Concrete a manmade material widely and greatly used in construction Industry. This concrete is a mixture of adequate proportion of cement, water and aggregate. Hardening (or) strength of this material is obtained by the chemical action between water and cement. As the time increases the stronger it grows (i.e strength of concrete is directly proportion to its age).The durability, strength, versatility and other characteristics of concrete depends upon the properties and proportion of the gradients in the mix.
Strength of concrete is its resistance to rupture on application of load. It is measured by testing the samples for their compression, tension, shear and flexural strength. All these properties shows the strength …show more content…
In case of specific gravity of cement we use kerosene because it does not react with cement. A specific gravity bottle may be employed Le-Chatelier flak may be used.
In case of Specific Gravity Bottle:
• Balance the specific gravity bottle at the dry condition. Take the mass of hollow bottle be W1.
• Add distilled water to the bottle and balance the bottle filled with water. Take the mass be W2.
• Rub the dry specific gravity bottle and fill with kerosene and weigh. Take this mass be W3.
• Discharge some of the kerosene out and introduce a weighed superiority of cement (about 59 g) into the bottle. Bowl the bottle gently in inclined position till no further air bubbles rise in to surface. Fill the bottle to the top with kerosene and weigh it. Take the mass be W4.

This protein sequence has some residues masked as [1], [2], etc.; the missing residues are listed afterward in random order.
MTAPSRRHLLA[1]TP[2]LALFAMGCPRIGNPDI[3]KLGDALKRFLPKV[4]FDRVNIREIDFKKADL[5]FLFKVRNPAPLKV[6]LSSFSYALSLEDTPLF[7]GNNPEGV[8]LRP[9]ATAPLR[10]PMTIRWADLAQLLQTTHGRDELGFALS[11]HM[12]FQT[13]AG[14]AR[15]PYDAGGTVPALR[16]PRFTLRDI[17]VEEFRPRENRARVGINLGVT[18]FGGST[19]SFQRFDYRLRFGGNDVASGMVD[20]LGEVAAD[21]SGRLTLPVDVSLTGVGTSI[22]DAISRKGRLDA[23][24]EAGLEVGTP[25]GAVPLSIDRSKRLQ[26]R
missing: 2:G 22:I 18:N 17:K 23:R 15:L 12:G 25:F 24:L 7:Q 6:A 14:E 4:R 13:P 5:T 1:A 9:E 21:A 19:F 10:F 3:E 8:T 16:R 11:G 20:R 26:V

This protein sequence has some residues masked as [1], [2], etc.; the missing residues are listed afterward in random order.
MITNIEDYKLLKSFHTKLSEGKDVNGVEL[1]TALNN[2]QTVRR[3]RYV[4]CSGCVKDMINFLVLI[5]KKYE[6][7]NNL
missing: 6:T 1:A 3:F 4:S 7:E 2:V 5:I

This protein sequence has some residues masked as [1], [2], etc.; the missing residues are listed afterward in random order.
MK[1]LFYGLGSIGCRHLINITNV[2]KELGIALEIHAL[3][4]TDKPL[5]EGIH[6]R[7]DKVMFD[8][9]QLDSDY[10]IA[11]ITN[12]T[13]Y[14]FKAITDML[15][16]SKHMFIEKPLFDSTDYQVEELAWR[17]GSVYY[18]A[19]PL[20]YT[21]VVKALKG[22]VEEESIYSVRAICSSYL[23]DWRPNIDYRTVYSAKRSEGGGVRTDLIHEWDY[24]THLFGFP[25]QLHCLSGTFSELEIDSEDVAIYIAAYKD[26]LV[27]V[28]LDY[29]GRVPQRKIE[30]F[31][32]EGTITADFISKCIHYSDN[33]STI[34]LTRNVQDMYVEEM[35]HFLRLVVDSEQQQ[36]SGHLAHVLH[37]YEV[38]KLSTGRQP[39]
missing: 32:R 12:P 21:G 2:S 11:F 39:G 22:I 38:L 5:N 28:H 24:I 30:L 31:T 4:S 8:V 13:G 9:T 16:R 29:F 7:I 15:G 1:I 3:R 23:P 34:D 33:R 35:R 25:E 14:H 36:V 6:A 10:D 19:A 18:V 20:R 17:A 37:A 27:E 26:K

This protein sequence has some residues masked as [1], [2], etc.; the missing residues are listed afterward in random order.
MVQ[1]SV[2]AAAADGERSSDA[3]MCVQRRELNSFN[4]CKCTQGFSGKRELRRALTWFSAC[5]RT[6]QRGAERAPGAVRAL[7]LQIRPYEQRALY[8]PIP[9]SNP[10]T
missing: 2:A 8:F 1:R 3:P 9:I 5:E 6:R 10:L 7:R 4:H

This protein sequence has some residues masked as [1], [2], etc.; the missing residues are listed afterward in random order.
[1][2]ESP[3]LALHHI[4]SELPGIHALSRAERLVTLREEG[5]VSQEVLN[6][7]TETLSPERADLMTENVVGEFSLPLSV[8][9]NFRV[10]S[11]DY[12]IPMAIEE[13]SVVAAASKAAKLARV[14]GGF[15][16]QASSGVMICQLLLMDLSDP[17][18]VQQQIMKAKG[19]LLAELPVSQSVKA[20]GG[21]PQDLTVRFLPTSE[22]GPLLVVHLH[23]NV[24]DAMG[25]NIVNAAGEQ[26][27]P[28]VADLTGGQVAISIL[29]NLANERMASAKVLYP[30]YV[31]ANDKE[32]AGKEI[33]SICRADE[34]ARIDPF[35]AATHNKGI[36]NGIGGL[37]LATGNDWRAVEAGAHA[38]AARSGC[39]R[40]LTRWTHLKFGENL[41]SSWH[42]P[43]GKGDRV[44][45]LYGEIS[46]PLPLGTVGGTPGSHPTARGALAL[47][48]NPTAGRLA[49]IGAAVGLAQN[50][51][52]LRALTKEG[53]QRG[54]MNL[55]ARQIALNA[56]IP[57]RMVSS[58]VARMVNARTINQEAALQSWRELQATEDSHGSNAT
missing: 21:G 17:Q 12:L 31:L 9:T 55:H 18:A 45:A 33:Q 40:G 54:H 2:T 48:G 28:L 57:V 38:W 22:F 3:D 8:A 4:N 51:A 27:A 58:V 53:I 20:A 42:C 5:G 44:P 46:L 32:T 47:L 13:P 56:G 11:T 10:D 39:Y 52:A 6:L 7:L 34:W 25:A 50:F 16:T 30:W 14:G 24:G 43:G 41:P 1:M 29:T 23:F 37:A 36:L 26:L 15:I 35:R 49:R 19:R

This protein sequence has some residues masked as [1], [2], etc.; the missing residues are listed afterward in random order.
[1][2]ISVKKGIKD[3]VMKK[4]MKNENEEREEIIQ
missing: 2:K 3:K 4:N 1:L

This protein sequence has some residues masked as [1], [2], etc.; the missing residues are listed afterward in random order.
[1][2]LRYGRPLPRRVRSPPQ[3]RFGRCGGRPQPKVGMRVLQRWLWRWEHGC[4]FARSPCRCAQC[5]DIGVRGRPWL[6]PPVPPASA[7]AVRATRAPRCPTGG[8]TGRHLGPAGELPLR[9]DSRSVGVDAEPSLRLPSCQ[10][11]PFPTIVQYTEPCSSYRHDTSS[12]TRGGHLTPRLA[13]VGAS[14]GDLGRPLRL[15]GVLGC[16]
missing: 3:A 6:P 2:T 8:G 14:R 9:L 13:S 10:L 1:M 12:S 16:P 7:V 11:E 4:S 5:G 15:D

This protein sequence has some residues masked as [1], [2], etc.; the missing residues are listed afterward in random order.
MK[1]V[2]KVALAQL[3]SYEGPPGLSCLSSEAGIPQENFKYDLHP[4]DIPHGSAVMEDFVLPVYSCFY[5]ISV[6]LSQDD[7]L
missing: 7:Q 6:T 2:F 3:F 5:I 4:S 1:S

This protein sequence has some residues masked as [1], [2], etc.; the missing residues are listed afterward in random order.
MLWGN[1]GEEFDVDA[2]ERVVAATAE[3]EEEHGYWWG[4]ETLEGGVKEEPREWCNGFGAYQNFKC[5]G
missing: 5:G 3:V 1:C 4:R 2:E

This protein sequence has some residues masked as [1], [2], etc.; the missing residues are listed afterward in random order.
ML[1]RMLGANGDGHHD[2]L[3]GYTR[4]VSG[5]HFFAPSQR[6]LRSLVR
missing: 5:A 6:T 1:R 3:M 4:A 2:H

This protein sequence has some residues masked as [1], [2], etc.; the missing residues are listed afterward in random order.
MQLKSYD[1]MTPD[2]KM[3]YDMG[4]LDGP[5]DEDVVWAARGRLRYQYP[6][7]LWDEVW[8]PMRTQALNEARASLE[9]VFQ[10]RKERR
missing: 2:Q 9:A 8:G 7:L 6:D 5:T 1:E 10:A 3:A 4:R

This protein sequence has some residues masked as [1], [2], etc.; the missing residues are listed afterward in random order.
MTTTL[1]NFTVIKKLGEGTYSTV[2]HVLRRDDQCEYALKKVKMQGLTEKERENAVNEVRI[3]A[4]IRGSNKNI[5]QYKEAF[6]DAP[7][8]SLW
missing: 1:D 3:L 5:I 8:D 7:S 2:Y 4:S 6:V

• From the above data calculate the specific gravity of cement.
Note: Specific gravity of kerosene
Volume of cement = W5/S.
Volume of bottle = W2-Wl.
Volume of kerosene after cement has been added = W2-Wl-(W5/S)
Wherefrom, mass of kerosene after cement has been added = (W2-W1-(W5/S)/s
Thus (W2-Wl-(W5/S)) s+W5+Wl= …show more content…
The quantity of cement, Steel Fibres, sand and coarse aggregate essential for 30 cubes were weighted. The materials were first dry mixed then with water mixed carefully to get consistent mix. Concrete was transferred into the moulds, after 24 hours concrete cubes were removed from moulds and specimens were kept for curing.
The testing machine may be of any reliable type, of adequate capacity for the tests and capable of applying the load at the rate specified.
Age at test
Tests shall be made at standard ages of the test specimens, the most usual being 7, 14and 28 days. Ages of 13 weeks and one year are suggested if tests at greater ages are required. Where it may be essential to obtain the early strengths, tests may be made at the ages of 24 hours+_1/2 hour and 72 hours¬+_1 hours. However age of 7, 14 and 28 days is considered for this investigation.
Number of specimens
At least three specimens, preferably from different batches, shall be made for testing at each selected age.
• Specimens stored in water shall be tested instantaneously on removal from the water and while they are still in the wet